Quote Originally Posted by larmo View Post
    Ternary operators have their place and this isn't it. Yours has a test to determine which function to call next, mine just goes. Mine is immensely more efficient. Mine is dynamic, yours isn't.
    Your program requires a test, it's just not as explicit as iMalc's example. And, however you do it, your approach requires each function to know about what function to be called next. Whether that is done by returning an int (your approach) or a function pointer (alternative I suggested above) that implies a tight coupling between functions. Such a design can be a a pig of a thing to maintain. The fact you rely on the order in which function pointers are ordered in the array makes your approach even more fragile to change.

    You also seem to believe efficiency is an absolute concept. It is not: efficiency is a relative concept, with various possible measures, and it is rare to find a program that is optimal against all measures. If you care about small executable size with the Tiny-C compiler, then fine. Most of us in the real world make a trade-off between various types of efficiency (compile time, executable size, runtime speed, programmer maintenance effort, etc etc).
    Last edited by grumpy; 10-13-2012 at 05:37 PM.
    Right 98% of the time, and don't care about the other 3%.

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    C++ Witch laserlight's Avatar
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    Dunno, this seems to be much ado about little.

    Quote Originally Posted by larmo
    Did you know you can execute one element in an array of function pointers ?
    Yes, that is exceedingly obvious. The less obvious idea would be that "the result of the function determines which function is called next", but as iMalc noted, it is certainly not unknown or new to most of us here.

    I think the reactions that you are getting in this thread is because you came in with a "I'm more experienced and smarter than you" attitude, which obviously does not win you fans or friends.

    Anyway, let's just move on. My suggestion is that if you want to post something like this that you think will benefit the community here, go ahead, but frame it such that you invite discussion and critique, rather than you "showing off". Other than that, feel free to join in the answering of questions and such around here. Welcome!
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    Quote Originally Posted by grumpy View Post
    Your program requires a test, it's just not as explicit as iMalc's example.
    Can you point out where the test is ?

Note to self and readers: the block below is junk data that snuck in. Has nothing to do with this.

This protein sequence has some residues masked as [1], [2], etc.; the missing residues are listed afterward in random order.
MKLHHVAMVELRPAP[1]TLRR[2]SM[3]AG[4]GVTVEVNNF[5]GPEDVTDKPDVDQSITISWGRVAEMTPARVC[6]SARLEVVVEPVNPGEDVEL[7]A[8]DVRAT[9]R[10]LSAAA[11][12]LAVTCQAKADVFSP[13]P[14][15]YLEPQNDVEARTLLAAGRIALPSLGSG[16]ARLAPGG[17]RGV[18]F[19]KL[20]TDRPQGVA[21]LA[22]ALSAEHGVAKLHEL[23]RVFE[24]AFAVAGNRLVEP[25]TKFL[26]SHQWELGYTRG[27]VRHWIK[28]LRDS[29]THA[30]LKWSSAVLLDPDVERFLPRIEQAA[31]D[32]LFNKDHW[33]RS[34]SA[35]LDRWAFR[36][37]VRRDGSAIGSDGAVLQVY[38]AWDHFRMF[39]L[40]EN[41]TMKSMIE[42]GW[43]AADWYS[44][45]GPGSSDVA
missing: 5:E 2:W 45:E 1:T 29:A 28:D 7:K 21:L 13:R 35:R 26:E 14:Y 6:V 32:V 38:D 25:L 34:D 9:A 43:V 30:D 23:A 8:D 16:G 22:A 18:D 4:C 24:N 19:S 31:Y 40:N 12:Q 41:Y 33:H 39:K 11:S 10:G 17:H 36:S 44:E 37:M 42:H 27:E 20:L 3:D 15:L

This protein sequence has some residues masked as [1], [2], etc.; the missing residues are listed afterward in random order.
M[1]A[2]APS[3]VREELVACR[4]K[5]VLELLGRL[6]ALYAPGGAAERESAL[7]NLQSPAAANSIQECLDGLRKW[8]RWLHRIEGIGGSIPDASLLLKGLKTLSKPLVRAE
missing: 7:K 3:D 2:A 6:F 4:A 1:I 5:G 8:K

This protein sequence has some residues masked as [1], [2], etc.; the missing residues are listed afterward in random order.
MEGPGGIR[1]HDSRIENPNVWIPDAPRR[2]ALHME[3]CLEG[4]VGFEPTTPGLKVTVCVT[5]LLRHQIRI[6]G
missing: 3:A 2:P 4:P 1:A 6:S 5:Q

I don't see any IF statements!

    For those that aren't familiar, look up "finite state processing".

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    C++ Witch laserlight's Avatar
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    Quote Originally Posted by larmo
    Can you point out where the test is ?
    I don't see any IF statements!
    The while loop's condition.

    EDIT:
    That said, since iMalc's version also has such a while loop, it is kind of unfair to use that... but you did ask to point out where there was a test without specifying that you wanted to exclude the while loop's condition in the answer
    Last edited by laserlight; 10-14-2012 at 12:25 PM.
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    Quote Originally Posted by larmo View Post
    Do you know of another compiler that can make such a tiny fully functional executable ?
    Visual Studio compiled in the picture (despite the folder name). Probably GCC, Clang and 'em can too. If that's your major goal, buddy you ain't even close.
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    Quote Originally Posted by adeyblue View Post
    Visual Studio compiled in the picture (despite the folder name). Probably GCC, Clang and 'em can too. If that's your major goal, buddy you ain't even close.
    What settings did you use? I assume it's dynamically linked (is it?) whereas I got the impression that the OP's code was statically linked.

    EDIT: Actually, probably neither is statically linked.
    Last edited by oogabooga; 10-14-2012 at 08:13 PM.
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    Eh, the size of the executable is something of a red herring here. Stroustrup has an FAQ on a related note, and it applies here when considering Tiny C and other compilers. Yet, beyond trivial programs, the overhead bloat of an implementation that links to too much stuff would matter less and less as the actual code written increases.
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    Master Apprentice phantomotap's Avatar
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    O_o

    How have you programmed "since the early 1980's" and never heard of table driven development?

    [Edit]
    There is also a fair number of people here who are very familiar with the ancient style of C in the first post, as well as with modern C.
    ^_^

    You know, I'm sorely tempted to post a bit of code doing the same thing but using "Boost:Proto".
    [/Edit]

    Soma
    Last edited by phantomotap; 10-14-2012 at 08:47 PM.

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    I'm pretty sure the easiest way to confuse people on the board is to post obfuscated code.